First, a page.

The past Sunday, March 31th, the City of Milpitas held a flag-raising celebration in honor of César Chavez’s legacy and birthday. Chavez’s sister Rita Chavez Medina and his niece Barbara Medina-Aranda were present for the event, and Vice Mayor Karina Dominguez was the Master of Ceremonies.
The Vice Mayor kicked off the presentation by having the crowd repeat after her in reciting the Prayer of the Farm Workers’ Struggle (written by Chavez):
Show me the suffering of the most miserable;
So I will know my people’s plight.
Free me to pray for others;
For you are present in every person.
Help me to take responsibility for my own life;
So that I can be free at last.
Grant me courage to serve others;
For in service there is true life.
Give me honesty and patience;
So that I can work with other workers.
Bring forth song and celebration;
So that the spirit will be alive among us.
Let the spirit flourish and grow;
So we will never tire of the struggle.
Let us remember those who have died for justice;
For they have given us life.
Help us love even those who hate us;
So we can change the world.
Anurag Pal, from Assemblymember Kansen Chu’s office, came up to present a commendation to the Chavez family’s nonprofit organization. “On behalf of our office, we wanted to honor César Chavez’s legacy and his work that continues to inspire us, and inspire legislators in California…and present a commendation on behalf of Assemblymember Kansen Chu and Senator Bob Wiecowksi to the Chavez Family Vision Inc., and their continued work in our community,” said Pal. Chavez’s niece Barbara Medina-Aranda, Board President of Chavez Family Vision, Inc., came up to receive the commendation.
“I know that many of us know that César Chavez was a civil leader rights worker who fought for basic fairness, dignity for workers, and human rights. César Chavez served in the navy during World War II and returned to the fields upon his return. My remote memories of César include interactions with him at a very young age at my local church and at my father’s workplace,” said Vice Mayor Dominguez. “My father used to work for Sunshine Nursery which was a nursery that was located across the street from where César Chavez lived. It was the evening of June 9, 1952, that a stranger named Fred Ross showed up at his door and presented to him the opportunity to lead a movement in which Mexican-Americans would rise up together as one.”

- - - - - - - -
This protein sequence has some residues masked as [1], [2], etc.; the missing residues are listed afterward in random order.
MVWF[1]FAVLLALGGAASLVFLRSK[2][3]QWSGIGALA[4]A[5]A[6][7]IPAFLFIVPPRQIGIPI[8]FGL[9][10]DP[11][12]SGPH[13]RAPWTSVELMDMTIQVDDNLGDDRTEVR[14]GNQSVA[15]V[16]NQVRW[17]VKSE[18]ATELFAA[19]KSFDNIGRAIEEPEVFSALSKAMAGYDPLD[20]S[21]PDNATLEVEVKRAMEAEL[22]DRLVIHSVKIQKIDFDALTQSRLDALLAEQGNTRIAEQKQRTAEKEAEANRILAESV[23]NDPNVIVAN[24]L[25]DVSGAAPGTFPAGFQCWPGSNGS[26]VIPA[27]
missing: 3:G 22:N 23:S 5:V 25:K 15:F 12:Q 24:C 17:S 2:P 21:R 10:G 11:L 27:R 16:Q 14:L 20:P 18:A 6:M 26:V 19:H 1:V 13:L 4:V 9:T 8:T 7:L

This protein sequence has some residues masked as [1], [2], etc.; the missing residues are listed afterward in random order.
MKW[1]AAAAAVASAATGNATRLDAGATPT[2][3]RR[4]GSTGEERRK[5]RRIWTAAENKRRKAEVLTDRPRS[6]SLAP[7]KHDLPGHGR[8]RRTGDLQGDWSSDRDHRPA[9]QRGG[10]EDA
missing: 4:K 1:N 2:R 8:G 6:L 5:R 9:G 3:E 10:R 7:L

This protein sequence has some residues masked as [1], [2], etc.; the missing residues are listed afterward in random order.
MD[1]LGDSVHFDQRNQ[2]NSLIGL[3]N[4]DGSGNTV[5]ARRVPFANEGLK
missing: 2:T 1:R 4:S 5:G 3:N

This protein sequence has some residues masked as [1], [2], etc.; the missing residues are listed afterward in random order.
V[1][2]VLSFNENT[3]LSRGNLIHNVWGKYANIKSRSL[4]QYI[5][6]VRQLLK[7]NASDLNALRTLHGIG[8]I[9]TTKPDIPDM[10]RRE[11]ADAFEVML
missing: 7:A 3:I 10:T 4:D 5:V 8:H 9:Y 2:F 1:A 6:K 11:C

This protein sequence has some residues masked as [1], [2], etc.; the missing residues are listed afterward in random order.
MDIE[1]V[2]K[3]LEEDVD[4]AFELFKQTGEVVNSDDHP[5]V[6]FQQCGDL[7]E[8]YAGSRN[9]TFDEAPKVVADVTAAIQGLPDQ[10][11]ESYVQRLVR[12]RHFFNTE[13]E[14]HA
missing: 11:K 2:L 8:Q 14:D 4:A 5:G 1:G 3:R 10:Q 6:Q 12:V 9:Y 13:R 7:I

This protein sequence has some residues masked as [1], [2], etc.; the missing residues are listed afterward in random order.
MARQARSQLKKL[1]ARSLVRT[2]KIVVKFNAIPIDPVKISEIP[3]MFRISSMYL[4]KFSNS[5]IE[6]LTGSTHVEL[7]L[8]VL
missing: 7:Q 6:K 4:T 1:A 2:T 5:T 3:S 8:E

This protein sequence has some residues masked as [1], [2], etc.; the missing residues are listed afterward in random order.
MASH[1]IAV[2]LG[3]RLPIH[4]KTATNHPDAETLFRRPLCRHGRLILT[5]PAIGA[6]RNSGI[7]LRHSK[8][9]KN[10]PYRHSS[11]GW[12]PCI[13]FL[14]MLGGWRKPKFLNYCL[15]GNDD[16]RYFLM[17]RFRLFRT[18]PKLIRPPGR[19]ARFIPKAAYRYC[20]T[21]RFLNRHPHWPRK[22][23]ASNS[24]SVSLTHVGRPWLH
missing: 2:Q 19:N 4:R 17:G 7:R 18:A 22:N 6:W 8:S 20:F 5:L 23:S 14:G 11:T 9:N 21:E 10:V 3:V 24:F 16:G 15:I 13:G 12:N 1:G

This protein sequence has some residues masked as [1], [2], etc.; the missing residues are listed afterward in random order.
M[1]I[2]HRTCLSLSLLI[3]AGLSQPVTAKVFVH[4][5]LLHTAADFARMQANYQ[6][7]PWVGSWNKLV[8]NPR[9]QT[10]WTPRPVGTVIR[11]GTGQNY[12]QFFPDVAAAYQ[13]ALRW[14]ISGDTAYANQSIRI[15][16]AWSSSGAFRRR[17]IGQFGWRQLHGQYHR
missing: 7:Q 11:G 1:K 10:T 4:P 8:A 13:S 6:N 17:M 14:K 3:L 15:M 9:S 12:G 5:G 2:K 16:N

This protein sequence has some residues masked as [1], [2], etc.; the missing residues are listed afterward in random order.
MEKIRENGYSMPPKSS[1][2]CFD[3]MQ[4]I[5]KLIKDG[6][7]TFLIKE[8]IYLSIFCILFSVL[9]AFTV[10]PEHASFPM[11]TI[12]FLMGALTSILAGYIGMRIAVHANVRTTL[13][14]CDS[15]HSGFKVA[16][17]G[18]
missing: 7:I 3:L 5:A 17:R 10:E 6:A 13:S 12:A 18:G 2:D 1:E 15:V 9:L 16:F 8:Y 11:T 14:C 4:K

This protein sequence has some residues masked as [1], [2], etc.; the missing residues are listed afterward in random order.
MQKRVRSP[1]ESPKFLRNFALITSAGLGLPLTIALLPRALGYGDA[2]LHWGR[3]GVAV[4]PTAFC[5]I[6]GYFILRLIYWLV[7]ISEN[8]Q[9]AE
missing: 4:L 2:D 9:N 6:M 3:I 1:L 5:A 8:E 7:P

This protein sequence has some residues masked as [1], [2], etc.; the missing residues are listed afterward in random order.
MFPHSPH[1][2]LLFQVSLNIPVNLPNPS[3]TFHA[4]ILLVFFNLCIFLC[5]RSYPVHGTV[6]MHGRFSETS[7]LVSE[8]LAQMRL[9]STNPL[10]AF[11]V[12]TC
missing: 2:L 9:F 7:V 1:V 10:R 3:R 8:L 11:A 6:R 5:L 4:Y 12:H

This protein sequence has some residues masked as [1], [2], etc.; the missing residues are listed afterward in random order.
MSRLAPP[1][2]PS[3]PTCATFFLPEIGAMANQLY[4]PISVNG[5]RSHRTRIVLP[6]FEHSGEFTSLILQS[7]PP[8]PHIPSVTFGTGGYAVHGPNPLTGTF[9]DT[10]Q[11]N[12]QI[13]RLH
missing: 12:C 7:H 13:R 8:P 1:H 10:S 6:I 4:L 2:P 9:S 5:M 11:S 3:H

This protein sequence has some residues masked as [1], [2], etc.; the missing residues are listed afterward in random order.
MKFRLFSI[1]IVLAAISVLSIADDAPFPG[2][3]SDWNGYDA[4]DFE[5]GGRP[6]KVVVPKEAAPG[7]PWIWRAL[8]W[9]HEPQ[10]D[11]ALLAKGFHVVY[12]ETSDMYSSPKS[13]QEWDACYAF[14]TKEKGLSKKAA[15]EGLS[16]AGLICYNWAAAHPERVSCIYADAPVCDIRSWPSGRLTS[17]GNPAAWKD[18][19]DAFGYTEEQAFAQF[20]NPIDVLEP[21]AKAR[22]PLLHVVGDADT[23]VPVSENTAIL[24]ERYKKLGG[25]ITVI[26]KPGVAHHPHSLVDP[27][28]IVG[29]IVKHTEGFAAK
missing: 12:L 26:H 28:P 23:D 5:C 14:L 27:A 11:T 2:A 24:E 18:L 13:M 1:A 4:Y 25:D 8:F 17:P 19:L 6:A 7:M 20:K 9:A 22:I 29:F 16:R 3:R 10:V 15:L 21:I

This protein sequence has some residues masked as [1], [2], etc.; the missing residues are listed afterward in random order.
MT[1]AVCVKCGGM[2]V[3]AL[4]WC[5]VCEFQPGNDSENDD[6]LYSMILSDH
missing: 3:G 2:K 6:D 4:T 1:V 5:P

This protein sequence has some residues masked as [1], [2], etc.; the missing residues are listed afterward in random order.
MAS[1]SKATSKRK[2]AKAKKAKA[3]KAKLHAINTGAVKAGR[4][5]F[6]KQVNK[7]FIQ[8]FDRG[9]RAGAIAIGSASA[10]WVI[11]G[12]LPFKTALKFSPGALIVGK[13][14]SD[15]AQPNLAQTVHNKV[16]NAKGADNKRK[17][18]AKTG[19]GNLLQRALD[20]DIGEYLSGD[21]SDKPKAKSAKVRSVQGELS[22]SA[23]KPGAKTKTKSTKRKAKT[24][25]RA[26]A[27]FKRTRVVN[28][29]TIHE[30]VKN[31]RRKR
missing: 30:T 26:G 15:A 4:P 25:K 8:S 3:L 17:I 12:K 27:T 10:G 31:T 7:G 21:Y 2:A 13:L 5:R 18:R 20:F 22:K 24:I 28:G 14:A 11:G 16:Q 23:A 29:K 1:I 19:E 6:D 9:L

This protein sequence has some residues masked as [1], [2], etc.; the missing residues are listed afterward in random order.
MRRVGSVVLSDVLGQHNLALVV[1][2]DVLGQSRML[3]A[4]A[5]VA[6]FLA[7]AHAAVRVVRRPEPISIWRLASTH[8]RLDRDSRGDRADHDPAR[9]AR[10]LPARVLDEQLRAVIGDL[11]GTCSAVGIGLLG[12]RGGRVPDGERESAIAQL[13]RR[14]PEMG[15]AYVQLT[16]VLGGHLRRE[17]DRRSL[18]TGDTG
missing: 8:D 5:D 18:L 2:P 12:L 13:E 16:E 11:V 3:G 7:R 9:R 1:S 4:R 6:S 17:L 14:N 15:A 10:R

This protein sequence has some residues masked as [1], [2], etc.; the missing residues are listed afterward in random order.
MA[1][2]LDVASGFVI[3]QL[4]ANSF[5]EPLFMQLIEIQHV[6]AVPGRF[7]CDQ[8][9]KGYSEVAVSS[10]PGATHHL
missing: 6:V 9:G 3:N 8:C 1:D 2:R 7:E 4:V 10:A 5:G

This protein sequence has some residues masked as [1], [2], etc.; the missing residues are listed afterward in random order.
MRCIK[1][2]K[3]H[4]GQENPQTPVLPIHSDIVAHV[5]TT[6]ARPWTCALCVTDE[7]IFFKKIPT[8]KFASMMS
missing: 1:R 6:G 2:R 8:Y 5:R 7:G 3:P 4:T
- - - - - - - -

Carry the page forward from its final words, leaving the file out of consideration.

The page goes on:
“I do believe César gifted everyone he encountered with the idea that we all deserve the opportunity for upward mobility; that we all, including working class, including farm workers…deserve equal pay, deserve to work in safe places. And we deserve the ability to buy a home,” said Vice Mayor Dominguez. “César believed…he really did believe that it didn’t matter if you were black or white, short or tall, rich or poor, educated or nondedicated…he believed that all of us should be treated fairly. And that is what this flag represents. Today we gather to honor our history. I am delighted that we are one of two cities that raises this flag in the whole entire state of California.” (The other city is San Jose.)
She later went on to say: “Unfortunately we are experiencing a time full of challenges. Challenges where we’re experiencing the worst housing criss in many, many years…threats against our unions and families that work two to three jobs just to sustain a meal on our table and a roof over our head. Let us not forget our responsibility to bring equity forward. Let us not forget that our thriving city, the city of Milpitas, needs to be a place where everybody can thrive.”
Chavez Family Vision, Inc. board members received a commendation from Milpitas.
The celebration continued with dancing, drumming, and singing. Native American Dancers from the Ojibwe and Cree Tribes performed.
And finally: the United Farm Workers flag was raised.
To end the presentation, Councilmember Bob Nuñez went up with the Vice Mayor to lead the César Chavez Unity Clap.